Melbourn comedian’s wheelchair fundraisers see cash roll in

Jamie Green in his new wheelchair.

Jamie Green in his new wheelchair. - Credit: Archant

A ‘stand-up-sit-down’ comedian from Melbourn has raised cash towards his own new wheelchair, by organising comedy nights in Cambridge.

Jamie Green performing at a comedy night.

Jamie Green performing at a comedy night. - Credit: Archant

Jamie Green, who is a third-year criminology student at Anglia Ruskin University, has cerebral palsy – meaning he cannot stand or walk and began using a wheelchair aged three.

The 27-year-old told the Crow: “I have always had a different perspective on life because of my disability.

“I saw an advert on Facebook for a comedy gig six years ago and went along, I hadn’t been writing material as such, but had noted little things down.

“It was scary and I was nervous, but nerves are a good thing, because if you have them it means you care about what you’re doing – I still get nervous now.”

Jamie works his disability into his show, and jokes in his set include: “The wonderful thing about sitting down all day is that I’m always ready for bad news.”

He began his own Wise Crack Comedy nights at The Tram Depot pub, and held fundraisers there – and at The Black Horse in Melbourn and The Plough in Shepreth – to drum up £6,000 when he needed new wheelchair, costing £18,000 in total.

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The former Melbourn Village College student said: “The shows have had a good response, and it would always be nice to get a few more people along regularly.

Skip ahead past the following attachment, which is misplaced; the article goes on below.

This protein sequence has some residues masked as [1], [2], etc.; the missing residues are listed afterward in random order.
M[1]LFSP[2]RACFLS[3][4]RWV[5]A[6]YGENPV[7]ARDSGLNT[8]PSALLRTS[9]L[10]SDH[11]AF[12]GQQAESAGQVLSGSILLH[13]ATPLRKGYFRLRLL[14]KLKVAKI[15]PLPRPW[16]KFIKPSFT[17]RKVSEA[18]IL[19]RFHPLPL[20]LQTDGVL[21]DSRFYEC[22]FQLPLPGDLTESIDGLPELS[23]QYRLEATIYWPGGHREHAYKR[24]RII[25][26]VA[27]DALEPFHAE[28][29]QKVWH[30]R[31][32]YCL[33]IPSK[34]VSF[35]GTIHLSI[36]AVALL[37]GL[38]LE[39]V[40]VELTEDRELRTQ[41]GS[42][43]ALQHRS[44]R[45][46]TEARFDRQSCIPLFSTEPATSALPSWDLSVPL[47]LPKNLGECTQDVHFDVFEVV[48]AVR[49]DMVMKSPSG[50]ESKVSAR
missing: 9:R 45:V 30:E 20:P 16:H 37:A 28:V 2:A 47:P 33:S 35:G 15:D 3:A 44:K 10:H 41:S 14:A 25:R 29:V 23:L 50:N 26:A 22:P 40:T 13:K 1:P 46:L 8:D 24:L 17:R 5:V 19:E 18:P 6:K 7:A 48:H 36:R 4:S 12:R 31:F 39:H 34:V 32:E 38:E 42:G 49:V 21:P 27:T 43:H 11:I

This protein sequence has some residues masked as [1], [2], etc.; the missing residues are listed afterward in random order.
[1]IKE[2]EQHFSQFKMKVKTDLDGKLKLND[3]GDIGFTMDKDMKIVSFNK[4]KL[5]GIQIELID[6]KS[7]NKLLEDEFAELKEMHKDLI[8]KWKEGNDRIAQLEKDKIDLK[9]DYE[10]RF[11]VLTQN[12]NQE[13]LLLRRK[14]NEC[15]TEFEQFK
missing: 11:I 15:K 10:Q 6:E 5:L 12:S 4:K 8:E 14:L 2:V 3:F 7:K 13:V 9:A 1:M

“I’m quite self-deprecating, and like to take the mickey out of myself when I’m on stage.

“My new wheelchair has made such a difference for me. It has given me a new lease of life, more confidence, and I can sit up straight and look people in the eye now. I also use it to drive as I have an adapted mobility vehicle.”

When he’s not involved in the Cambridge comedy scene, or studying, Jamie spends his time as a football referee for those with disabilities, but hopes he can make a career out of comedy.

He said: “I look at the positives in that, I may not be able to walk, but I know that I certainly wouldn’t be a comedian without my disability.

“I want to carry on doing the comedy, either promoting or performing, and I’d like to do more gigs in Royston and the local area.

“I wouldn’t say I’m the funniest person in Melbourn, but Melbourn is a lot quieter than Cambridge – so maybe there’s a chance.”

The rest of the cash for his chair was funded by charities and organisations.

One of which was Action For Kids, who are supported by umbrella charity Path to Success.

Path to Success was founded by Anita Choudhrie in 2006, and provides financial support to different causes, with a focus on disability, homelessness and education in both the UK and India.

Mrs Choudrie said: “We are very excited to continue to provide support to those who most need it in society. We look forward to helping more individuals like Jamie live with independence, and to turn their inability into ability.”

He also received support from Wheels for Martin’s Friends, Barchester Foundation, Royston Ladies Circle and Johnson Matthey, as well as contributions from family. For more on Jamie’s comedy nights go to